Bricks is defined as a structural unit of rectangular shape & specified size which is made of suitable types of clay by molding, drying, and burning.
Even at the moment, brick is the most basic material for common construction throughout the world. Brick is most popular in construction because of their local &cheap availability, durability, strength, reliability & insulating property against heat and sound.
Types of Bonds in Brick
Bonding in bricks is made in such a way no vertical joint of 1 course is strictly over the one below. This means it overlaps & breaks the joints below.
1) Stretcher bond:- Stretcher bond is one within which all the bricks are laid in such a way that stretchers are on the faces of walls. The length of the brick wall is along the direction of the wall. The thickness of the wall is half brick (i.e. 5-inch wall) .example; partition walls.
2 Header bond:- Header bond is defined as the bond in which all the bricks are laid as headers on the faces of walls. Wall thickness of the wall is one brick.
3) English bond:- This is often the most typically used bond, for all wall thicknesses. This bond is taken into account to be the strongest. Alternate courses of headers & stretchers are used in English bonds. During this bond, the vertical joints of the header courses come over each other. Similarly, the vertical joints of stretcher courses also come over each other.
4) Flemish bond:- In this type of bond, each course is comprised of alternate header and stretchers. At the corner, every alternate course starts with a header (i.e. quoin header). Quoin closer is placed next to the quoin header in alternate courses to develop the face lap.
5) English cross bonds:- This is the revision of the English bond, used to increase the appearance of the wall. Special features of this bond are as follows:
Alternate courses of headers and stretchers are provided as in the English bond. Quoin closers are placed coming to quoin headers.
A header is introduced next to the quoin stretchers in every alternate stretcher course.
6) Dutch bonds:- This is another modified form of the English bond. In this bond, the corners of the wall strengthened. Following are the features of this type of bond:
Alternate courses of headers and stretchers are provided as in the English bond. Every stretcher course starts at the quoin with a three-quarter bat.
In every alternate stretcher course, a header is placed next to the three-quarter brick bat provided at the quoin.
7) Garden wall bonds:- This type of bond is used for the construction of garden walls, boundary walls, and compound walls, where the thickness of the wall is one brick thick and the height does not exceed 2 meters.
8) Zigzag bond:- In this bond, the bricks are laid in a zigzag position. This type of bond is used in making ornamental panels in brick flooring.
9) Raking bond:- This bond is generally used in thick walls. The bonding bricks are put at an inclination to the direction of the wall in this bond. The features of the raking bond are as follows.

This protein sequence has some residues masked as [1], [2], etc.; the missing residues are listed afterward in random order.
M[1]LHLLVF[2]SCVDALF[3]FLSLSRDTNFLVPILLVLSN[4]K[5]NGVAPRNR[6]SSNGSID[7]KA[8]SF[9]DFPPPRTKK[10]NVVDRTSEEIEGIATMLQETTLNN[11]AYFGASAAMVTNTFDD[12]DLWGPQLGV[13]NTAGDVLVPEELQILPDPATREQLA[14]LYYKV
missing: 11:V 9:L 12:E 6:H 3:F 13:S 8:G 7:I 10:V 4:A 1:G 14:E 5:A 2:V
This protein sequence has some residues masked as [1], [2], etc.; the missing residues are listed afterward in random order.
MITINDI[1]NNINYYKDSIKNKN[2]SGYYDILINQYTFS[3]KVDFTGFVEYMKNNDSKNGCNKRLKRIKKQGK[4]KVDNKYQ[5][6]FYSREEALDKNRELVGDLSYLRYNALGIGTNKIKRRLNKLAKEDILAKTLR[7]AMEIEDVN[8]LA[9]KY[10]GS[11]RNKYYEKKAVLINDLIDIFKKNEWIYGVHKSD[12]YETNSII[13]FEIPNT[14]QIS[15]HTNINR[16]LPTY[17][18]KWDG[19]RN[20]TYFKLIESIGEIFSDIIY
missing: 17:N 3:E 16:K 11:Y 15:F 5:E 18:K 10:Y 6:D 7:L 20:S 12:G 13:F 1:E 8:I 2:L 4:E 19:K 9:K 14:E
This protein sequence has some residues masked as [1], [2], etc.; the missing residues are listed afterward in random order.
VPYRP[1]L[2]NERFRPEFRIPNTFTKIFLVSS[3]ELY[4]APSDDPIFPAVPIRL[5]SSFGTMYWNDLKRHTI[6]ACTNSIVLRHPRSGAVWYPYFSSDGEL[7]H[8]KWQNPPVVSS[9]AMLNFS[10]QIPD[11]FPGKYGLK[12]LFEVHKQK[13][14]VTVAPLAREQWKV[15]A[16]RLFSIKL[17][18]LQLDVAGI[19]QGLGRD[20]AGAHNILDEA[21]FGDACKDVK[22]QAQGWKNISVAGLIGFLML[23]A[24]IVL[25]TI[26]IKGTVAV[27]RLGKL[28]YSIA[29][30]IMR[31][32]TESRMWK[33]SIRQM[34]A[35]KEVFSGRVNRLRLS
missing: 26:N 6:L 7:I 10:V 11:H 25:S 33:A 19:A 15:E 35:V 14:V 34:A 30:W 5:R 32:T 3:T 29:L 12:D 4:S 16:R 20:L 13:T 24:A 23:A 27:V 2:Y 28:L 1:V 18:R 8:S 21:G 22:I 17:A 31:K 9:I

The raking or inclination should be in opposite direction in alternate courses of raking bond. Raking bond is not provided in successive courses.
Q) How to use a brick jointer?
A brick jointer is defined as a finishing tool designed to smoothen the mortar joints between the bricks.
Some guidelines are given below for using a brick jointer.
Step 1 – Guide and smooth:- Guide the back of the tool along the mortar joint between the bricks.
Use the curved portion of the tool to smooth out the mortar joint.
Step 2 – Work your way down:- Start at the highest of the wall and work downward, so falling dust & debris doesn’t affect the freshly-jointed work.
Don’t cut corners:- Extra care has taken when corners are reached in order that the mortar joins up neatly and also the regular curvature is maintained.
Don’t joint vertically over horizontally:- You should not use a jointing tool to make a straight joint vertically across horizontal joints.
Joint internal angles alternatively:- Internal angle joints should be formed alternately from the left & right across the vertical joint. The direction should alternate as you progress down the wall; this may make sure the longevity of the mortar in a region.
Step 3 – Check each line is level:- Throughout construction, confirm each line of brick is in level.
Step 4 – Vertical first:- Joint vertical joints first.
These may also be referred to as: the ‘end joint’, ‘head joint’, ‘cross joint’, or ‘perpendicular joint’.
Step 5 – Horizontal second:- Joint horizontal joints second. These might also be referred to as: ‘bed joints’.
Step 6 – Remove excess mortar:- Cut off the excess mortar with the help of a trowel.
Step 7 – Brush brickwork:- Brush the brickwork after jointing by using a soft brush or broom.